8 Important Things to Check Before Switching the Wall Thermostat to Cooling
Updated post: Summer is Coming, is Your AC Unit Ready?
It is generally a good idea to consider doing some basic maintenance on your air conditioning and heating system at the beginning of every heating and cooling season. This past winter’s “polar vortex” has been especially tough on outdoor equipment. These ultra-low negative temperature spikes, along with the extended times below freezing, can affect your home air conditioning system’s Spring start up. But with a few checks and a little effort, you can help to insure a trouble-free summer cooling season.
Spring HVAC Startup Checklist: Here are eight important things to check BEFORE switching the wall thermostat to cooling.
First, start with the outdoor unit:
1. Inspect the outdoor unit panels: These panels are designed to enclose the electrical connections and must be in place to help protect both you and the system. If you are missing a panel (possibly due to wind) or if the panel is misaligned, this could cause potential risks for both you and the operation of the equipment. If the panel covering the electrical connections is missing or out of place you should call a qualified technician for an assessment before starting your system.
2. Remove any condenser covers, coil blankets or lids: If you covered the outdoor coil in order to protect it during the winter months, be sure to remove the cover before starting the system. These covers protect and insulate the coil, but also limit any heat transfer. Starting the system with any of these covers in place, even for a short time, could severely damage your system. Many people forget to remove their covers every year, often resulting in major repairs or even replacement of the whole system.
3. Repair or replace any damaged pipe insulation: The suction line (the larger copper pipe on the outdoor unit) helps to supply cool refrigerant back to the compressor in the outdoor unit. If the system’s suction pipe has damaged insulation, this could cause a loss of required cooling for the outdoor unit which could damage your system and may also cause you to lose energy as well. Damage to the foam insulation can be caused by sun rot, freezing water trapped in the foam or winter animals looking for shelter or food. The insulation should be intact to maintain system cooling. If the insulation needs replacing, do so before starting the unit. Look on the copper pipe for a size (5/8, 3/4, 7/8, etc.) to determine the coordinate size of insulation. It might be possible to find the insulation at a local hardware store. NOTE: ONLY the larger line needs insulation. Do NOT insulate the smaller copper line.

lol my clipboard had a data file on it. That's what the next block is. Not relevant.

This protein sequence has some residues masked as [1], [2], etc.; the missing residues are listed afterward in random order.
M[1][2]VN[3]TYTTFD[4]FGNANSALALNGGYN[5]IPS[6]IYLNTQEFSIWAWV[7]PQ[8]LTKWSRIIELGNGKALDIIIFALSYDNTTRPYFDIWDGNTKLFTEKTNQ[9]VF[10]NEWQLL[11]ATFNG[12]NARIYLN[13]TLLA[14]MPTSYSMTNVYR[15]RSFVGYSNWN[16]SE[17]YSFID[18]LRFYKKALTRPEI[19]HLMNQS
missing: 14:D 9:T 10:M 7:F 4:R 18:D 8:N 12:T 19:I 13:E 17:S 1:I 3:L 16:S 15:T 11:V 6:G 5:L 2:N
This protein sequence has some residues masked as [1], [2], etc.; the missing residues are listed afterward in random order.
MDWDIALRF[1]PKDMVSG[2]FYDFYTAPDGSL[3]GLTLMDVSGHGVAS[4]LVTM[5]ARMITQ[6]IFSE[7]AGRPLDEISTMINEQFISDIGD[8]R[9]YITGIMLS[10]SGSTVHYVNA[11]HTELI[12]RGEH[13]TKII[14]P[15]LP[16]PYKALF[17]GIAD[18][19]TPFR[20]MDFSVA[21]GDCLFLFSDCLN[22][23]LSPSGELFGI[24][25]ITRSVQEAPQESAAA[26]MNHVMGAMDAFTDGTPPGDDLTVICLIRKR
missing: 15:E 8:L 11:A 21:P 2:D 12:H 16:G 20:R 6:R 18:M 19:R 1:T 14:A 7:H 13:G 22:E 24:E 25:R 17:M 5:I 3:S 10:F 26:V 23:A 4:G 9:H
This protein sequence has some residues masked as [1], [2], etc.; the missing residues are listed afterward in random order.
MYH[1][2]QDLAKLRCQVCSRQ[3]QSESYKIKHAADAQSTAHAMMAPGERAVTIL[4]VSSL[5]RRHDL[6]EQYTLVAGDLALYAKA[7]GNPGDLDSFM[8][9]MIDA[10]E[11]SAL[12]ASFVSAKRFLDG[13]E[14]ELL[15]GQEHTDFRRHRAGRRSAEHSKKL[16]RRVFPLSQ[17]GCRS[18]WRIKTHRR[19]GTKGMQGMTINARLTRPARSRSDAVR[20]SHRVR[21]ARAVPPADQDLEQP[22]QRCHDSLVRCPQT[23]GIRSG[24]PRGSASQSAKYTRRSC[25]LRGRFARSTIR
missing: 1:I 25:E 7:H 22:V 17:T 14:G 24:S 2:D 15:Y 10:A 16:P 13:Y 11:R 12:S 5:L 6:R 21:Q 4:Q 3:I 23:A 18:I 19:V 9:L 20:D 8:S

4. Remove any debris from the outdoor coil: Depending on where you live or what side of the house your system is located on, you might find trash or vegetation blown into or against the coil. The system coils are designed to transfer heat, and any debris limits this effect. To get the best possible performance from your system, remove this debris from the coil and surrounding area. Also, while mulching in the spring, take care to not pack mulch around the base of the unit. This is especially true for heat pumps as there’s likely a space under the unit and this should always be kept open to allow good air flow to the outdoor unit.
Next, inspect the indoor unit:
5. Change the air filters: The change in seasons is usually a good time to replace your indoor air filters. The Polar Vortex this winter has probably caused your furnace to run a lot more than previous winters. It’s likely that your indoor air filter will have gathered a lot more debris and dust than normal, so be sure to change the filter before the 2014 cooling season. The link below provides a step-by-step guide to this process. (Be sure to pay attention to the airflow directions arrow on both the system and the filter – they both need to be pointing in the same direction).